on Apr 27, 2018 7:24:00 AM By Jeff Goodman | 0 Comments | robots4stem®
Earlier this month, Apple CEO Tim Cook sat down with Recode’s Kara Swisher to discuss some of the nation’s most urgent issues: job creation and education. We tuned in to hear what one of the most influential CEOs in the world had to say about Apple’s social responsibility to promote and spread access to coding education for students across the country.
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Supreme Court Expands Rights of Special Education Students

on Feb 20, 2018 6:00:00 PM By Jeff Goodman | 0 Comments | Company Blog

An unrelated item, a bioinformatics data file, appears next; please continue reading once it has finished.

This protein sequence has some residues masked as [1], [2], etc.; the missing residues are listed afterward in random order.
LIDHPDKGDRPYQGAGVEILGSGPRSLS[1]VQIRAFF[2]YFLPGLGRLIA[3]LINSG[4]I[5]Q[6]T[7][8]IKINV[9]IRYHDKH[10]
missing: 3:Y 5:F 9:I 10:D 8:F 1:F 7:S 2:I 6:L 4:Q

The U.S. Supreme Court ruled in a unanimous decision on March 21, 2017, that schools must do more than provide a “merely more than de minimus” education program for students with disabilities. THE RULING The decision is the result of a case known as Endrew F. v. Douglas County School District in which the parents of a Colorado boy with autism sued their school district. After spending four years in the district, the boy’s parents felt his progress had stalled–his IEP goals and objectives were largely carried over from year to year. The parents then placed their son in a private school and sought reimbursement. In his ruling, Chief Justice John G. Roberts wrote, “Within months, Endrew’s behavior improved significantly, permitting him to make a degree of academic progress that had eluded him in public school.”The case had been previously rejected by an administrative law judge, a federal district court, and the 10th Circuit before going before the U.S. Supreme Court, which sided with the family. “When all is said and done, a student offered an educational program providing a ‘merely more than de minimis’ progress from year to year can hardly be said to have been offered an education at all,” wrote Justice Roberts. “For children with disabilities, receiving instruction that aims so low would be tantamount to ‘sitting idly … awaiting the time when they were old enough to drop out,’” he added, quoting from key 1982 Supreme Court precedent on special education, Board of Education of the Hendrick Hudson Central School District v. Rowley, that also dealt with the Individuals with Disabilities Education Act. “The IDEA demands more,” the chief justice said. “It requires an educational program reasonably calculated to enable a child to make progress appropriate in light of the child’s circumstances.” WHAT IT MEANS The SCOTUS ruling provides a tremendous opportunity for schools and school systems to be proactive in providing programming that can and will significantly reduce or avoid costs associated with meeting the needs of ASD learners. The ruling also calls into question the level, depth, and objectives of IEP goals with respect to educational attainment, progress, and improvement. Simply put, such goals and those actions, strategies, and learning activities cannot be of the lowest standard. Rather, IEP-supported students must have services of a higher standard to ensure they are, in fact, progressing in their education. The impact of Endrew F. v. Douglas County School District may be significant if schools do not seize the opportunity to adjust, amend, or add services that will reduce the number of requests by parents to have their ASD learner attend private or specialty schools to have their educational needs met. Lastly, the burden is on the schools to demonstrate they have, in practice, programming that authentically meets the needs of the ASD learner.